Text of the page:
Ambisonic Software

Ambisonic processing

 As discussed elsewhere, the essence of ambisonics is that the recording is handled and stored in B-format (or, these days, in some higher-order equivalent such as Ambix ACN/SN3D).  There are input procedures which capture the A-format from an ambisonic microphone and convert it to B-format, or take mono and stereo signals and position them in a soundfield using B-format - these are called encoding.  Similarly, for playback there is a decoding process to generate the signals for the chosen available speaker layout.  Any other processing is done in the B-format domain.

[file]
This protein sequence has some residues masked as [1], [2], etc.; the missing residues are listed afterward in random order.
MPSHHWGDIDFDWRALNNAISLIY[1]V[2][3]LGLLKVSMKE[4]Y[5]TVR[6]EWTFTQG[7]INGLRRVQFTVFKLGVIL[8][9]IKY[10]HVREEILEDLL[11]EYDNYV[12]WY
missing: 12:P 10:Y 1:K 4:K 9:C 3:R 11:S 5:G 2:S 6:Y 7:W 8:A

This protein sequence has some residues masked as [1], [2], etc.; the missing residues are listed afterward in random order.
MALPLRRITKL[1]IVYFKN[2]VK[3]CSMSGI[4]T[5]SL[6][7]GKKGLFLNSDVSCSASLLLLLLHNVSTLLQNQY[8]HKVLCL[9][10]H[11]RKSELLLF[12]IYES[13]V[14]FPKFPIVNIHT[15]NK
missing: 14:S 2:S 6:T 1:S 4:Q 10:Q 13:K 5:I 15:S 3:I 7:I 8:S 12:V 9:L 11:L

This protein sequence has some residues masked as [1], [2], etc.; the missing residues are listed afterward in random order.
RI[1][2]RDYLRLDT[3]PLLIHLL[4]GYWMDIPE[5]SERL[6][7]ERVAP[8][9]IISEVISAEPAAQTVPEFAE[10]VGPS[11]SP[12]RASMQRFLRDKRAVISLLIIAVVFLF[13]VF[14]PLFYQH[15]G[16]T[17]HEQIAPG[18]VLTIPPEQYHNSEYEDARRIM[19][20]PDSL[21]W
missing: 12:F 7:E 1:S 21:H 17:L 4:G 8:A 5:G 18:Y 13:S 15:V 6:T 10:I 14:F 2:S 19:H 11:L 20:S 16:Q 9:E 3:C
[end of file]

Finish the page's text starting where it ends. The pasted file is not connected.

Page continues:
Note that there are two commonly used formats for ambisonic files these days.  They differ in both channel order and levels ("normalisation").  The most widely used are FuMa (Furse-Malham) and Ambix.  FuMa ordering is that developed by Michael Gerzon, and its normalisation is known as MaxN, but with a 3dB reduction in the level of W, again following Gerzon.  This format is often contained in .amb files, which are WAV files with a custom GUID.  This GUID prevents some programs from opening them, and their inherent 4GB (or in some programs 2GB) size limit is a serious disadvantage.  The Ambix format uses ACN ordering and SN3D normalisation, carried in a version of Apple's .caf file format which is practically unlimited in size.  Ambix has been adopted by Google for its VR software.  Note that the term B-format is used by different people to mean: (1) any ambisonic signal set, (2) signals in Fuma format, or (3) 1st-order FuMa only.  Some software uses only one or other of these formats, but plugins for converting between them are easy to find.